Christopher Banks has worked in journalism, music, and film. In the 90s he wrote and produced songs for chart-topping band Deep Obsession, before reinventing himself as a journalist, directing and reporting for TV's Queer Nation. In 2005 he wrote and directed feature comedy Quiet Night In, the tale of a writer whose night descends into disaster. Banks followed it with a series of award-winning shorts, which have been invited to gay and lesbian festivals in both New Zealand and North America. In 2012 he completed feature-length documentary Men Like Us, based on interviews exploring the lives of nine gay men.
I only let them out at weekends, making sure they wore electronic anklets so I could keep tabs on them. They were a shifty lot. Christopher Banks on the cast of his first film Quiet Night In
The episode opens with a story about the Maxim Institute, an international think tank that has been linked to anti-gay fundamentalist groups. The main feature focuses on Marilyn Waring, an MP from 1975 until 84. She talks candidly about the personal cost of being in parliament — especially when she was outed as a lesbian. Waring also shares her opinions about the Civil Unions Bill and why she is opposed to it. The show finishes with a gay literature review and an interview with James Hadley, the incoming programme manager of Wellington's Bats Theatre.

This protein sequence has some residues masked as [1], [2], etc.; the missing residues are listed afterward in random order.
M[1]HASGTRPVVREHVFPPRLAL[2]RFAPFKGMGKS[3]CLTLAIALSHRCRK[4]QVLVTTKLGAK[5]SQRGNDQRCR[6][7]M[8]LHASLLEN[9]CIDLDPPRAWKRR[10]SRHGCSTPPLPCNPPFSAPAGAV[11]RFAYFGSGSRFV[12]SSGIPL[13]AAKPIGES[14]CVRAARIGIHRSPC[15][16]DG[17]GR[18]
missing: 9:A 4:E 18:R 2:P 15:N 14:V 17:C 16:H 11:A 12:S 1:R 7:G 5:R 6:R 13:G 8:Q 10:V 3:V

In this Queer Nation edition 'QNN' (queer news headlines) leads, with stories about moves to introduce gay marriage in Australia and Canada, and a dramatic rise in the number of HIV cases in New Zealand. Crew involved in Takatāpui, on Māori Television, promote their (new at the time) programme. The third part of this episode focuses on the first reading of the Civil Union Bill, on 24 June 2004. With still some confusion surrounding the bill, its workings are explained to viewers.
Queer Nation was a factual series made by, for and about lesbian, gay, bi-sexual and transgender (LGBT) New Zealanders. Produced by Livingstone Productions with John A Givins at the helm, it screened on TVNZ for 11 seasons over nine years from 1996 till 2004 and was the world's longest running free-to-air TV programme made for the LGBT community. Long-serving presenters included original host (and future NZ On Screen ScreenTalk director) Andrew Whiteside, Libby Magee and Nettie Kinmott. Queer Nation won Best Factual Series at the NZ Television Awards 2003.